Microsoft stalls IPv6 progress

Microsoft is dragging its feet on integrating IPv6 -- an upgrade to the standard internet communications protocol -- into future versions of Windows, prompting internet leaders to launch a behind-the-scenes lobbying campaign directed at Bill Gates.

Proponents of Internet Protocol Version 6 have been working over the past month to set up a meeting between Vint Cerf, one of the creators of the internet and honorary chairman of the IPv6 Forum, and Microsoft chairman Gates to discuss the company's support for IPv6 in upcoming products. No date for the meeting has been set, but IPv6 supporters are hoping Cerf can convince Gates to commit his company more definitively to the upgrade.

Any extended delay in Microsoft's integration of IPv6 in Windows 2000 would be a setback for the Internet Engineering Task Force (IETF), which for six years has been working on an upgrade to the 20-year-old IPv4 protocol.

The IETF has developed and tested a core set of IPv6 standards and has established a working group to promote widespread usage of them. IPv6 offers many benefits to enterprise customers, including a significant increase in the number of IP addresses they can reserve, as well as easier administration and tighter security.

Microsoft is a member of the IPv6 Forum, a group of 50 companies that was formed in July to foster adoption of the new standard. Additionally, a Microsoft employee -- Tony Hain -- is one of three co-chairs of the IETF IP Next Generation Transition Working Group. But despite this show of support, the company has not yet agreed to integrate IPv6 into its products, particularly Windows 2000. Currently, Microsoft offers an IPv6 protocol stack for Windows NT that can be downloaded from the company's Web site, but the stack is for experimental, rather than production, use.

"There is no official support yet from Microsoft for IPv6," says Alain Durand, another chair of the IP Next Generation Transition Working Group and a research engineer at IMAG in Grenoble, France. "From my understanding, IPv6 is not a priority for Windows 2000."

Microsoft didn't do much to dispel that notion in a statement issued to Network World last week.

"Microsoft has made significant investments in exploring this technology," the company says. "However, due to the experimental nature of IPv6, Microsoft will not support it in Windows 2000, but will continue to solicit customer feedback and explore implementations in future versions of Windows."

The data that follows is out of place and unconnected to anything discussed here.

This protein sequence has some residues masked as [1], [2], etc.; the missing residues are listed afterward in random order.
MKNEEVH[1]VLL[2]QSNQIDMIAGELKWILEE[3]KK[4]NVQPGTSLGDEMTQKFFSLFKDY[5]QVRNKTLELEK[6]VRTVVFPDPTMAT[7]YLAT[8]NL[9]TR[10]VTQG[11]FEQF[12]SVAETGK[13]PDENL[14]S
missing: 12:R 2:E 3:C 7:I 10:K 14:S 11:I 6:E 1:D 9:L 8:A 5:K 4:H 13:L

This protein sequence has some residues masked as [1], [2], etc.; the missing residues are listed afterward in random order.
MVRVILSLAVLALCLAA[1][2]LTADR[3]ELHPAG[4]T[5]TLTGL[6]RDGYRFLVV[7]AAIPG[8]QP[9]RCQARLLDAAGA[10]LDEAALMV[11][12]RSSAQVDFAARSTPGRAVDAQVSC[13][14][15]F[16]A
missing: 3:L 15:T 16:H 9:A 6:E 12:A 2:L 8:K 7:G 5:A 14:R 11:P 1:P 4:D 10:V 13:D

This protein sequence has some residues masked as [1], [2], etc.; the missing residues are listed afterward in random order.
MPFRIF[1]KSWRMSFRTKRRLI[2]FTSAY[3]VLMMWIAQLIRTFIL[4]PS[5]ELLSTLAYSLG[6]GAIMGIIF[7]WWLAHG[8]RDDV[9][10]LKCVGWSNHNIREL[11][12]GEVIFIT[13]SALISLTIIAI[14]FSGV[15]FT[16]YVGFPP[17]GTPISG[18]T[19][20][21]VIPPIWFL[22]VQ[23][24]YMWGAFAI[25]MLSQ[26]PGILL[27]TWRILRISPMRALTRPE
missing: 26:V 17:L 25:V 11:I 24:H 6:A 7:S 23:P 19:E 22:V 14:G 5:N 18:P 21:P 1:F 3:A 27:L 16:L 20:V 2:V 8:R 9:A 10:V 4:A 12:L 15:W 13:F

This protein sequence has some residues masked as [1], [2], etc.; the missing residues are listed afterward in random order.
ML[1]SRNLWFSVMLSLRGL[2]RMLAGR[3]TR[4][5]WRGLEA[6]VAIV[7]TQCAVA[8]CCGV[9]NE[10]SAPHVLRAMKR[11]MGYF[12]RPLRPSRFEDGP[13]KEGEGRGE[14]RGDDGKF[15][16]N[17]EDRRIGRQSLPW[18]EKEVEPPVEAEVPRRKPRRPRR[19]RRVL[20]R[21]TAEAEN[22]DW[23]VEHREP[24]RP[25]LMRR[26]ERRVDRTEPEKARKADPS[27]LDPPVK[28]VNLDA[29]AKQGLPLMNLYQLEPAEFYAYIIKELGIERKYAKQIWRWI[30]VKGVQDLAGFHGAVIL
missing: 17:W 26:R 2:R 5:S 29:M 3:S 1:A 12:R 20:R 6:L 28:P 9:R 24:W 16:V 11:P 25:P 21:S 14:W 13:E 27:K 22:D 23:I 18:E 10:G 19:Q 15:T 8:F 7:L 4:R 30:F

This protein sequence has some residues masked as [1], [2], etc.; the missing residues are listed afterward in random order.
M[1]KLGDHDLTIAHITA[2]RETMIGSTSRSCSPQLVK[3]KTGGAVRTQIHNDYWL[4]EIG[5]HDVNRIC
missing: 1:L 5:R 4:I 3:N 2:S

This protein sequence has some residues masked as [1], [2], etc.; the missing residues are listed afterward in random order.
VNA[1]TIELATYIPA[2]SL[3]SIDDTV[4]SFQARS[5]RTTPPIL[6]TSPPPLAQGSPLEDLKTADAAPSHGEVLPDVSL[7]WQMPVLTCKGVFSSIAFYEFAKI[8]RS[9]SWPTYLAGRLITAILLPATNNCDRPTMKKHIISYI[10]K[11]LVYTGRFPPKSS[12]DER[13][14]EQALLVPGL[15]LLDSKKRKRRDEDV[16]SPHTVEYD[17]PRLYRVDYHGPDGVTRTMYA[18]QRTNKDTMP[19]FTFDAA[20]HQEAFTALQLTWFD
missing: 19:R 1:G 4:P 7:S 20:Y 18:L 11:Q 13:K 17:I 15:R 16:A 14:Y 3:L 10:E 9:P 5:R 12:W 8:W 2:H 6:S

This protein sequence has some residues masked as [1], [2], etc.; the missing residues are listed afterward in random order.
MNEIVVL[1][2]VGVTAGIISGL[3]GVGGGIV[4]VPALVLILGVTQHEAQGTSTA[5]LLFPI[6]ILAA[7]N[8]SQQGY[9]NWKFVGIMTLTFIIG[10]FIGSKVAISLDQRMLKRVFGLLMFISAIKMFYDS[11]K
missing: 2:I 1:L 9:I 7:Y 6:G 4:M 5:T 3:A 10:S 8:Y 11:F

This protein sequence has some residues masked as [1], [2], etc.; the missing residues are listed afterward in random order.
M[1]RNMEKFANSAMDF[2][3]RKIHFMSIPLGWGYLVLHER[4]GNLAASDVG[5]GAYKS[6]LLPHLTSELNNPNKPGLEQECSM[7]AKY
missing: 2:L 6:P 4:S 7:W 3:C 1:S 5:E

The implications extend beyond Microsoft products, according to another IETF official.

"For IPv6 to be rolled out in the internet as we know it today, it requires a wide availability of products, such as Cisco routers, Sun workstations and Microsoft servers and workstations to support IPv6," says Bob Fink, the third co-chair of the working group. "This way systems administrators and network administrators won't have to make a decision about running IPv4 or IPv6. They can simply run both, so the transition can happen naturally.

"To date, we have strong commitments from Sun and Cisco," Fink continues. "But from Microsoft, we have meritorious efforts by the research [side of the company], but no firm commitments on the product side and no information about the status of the work and when it might be done. We certainly believe it is essential to the industry that Microsoft support this effort."

Durand would like to see Microsoft integrate an IPv6 protocol stack within Windows, so everyone who buys a PC running Windows will automatically receive the new standard. He says this type of integration is necessary for production use of IPv6.

"What we would like is some kind of commitment from Microsoft, to have Microsoft say that they are really going to support IPv6 and that we would see a product in a year or so," Durand says. He is "confident" Microsoft will do so once customer demand picks up, he says.

IPv6 is already supported in IBM's AIX operating system and in various flavours of Linux. Meanwhile, Trumpet Software International of Australia is shipping an IPv6 protocol stack for Windows 95, 98 and NT systems.

Still, Microsoft's lack of support "is a problem, because most of the machines that we have now on the internet are PCs running Windows," Durand says.

Reluctant to paint Microsoft as the heavy, Cerf says the IPv6 transition is also being slowed by "a lack of strong incentive for software and hardware vendors to prepare for it. Customers are not yet pressing the matter."

"However, the rapid growth of the internet outside the US and the entry of large quantities of IP-requiring end devices -- such as cell phones, personal digital assistants and internet-enabled televisions -- may be key to such demand," he adds.

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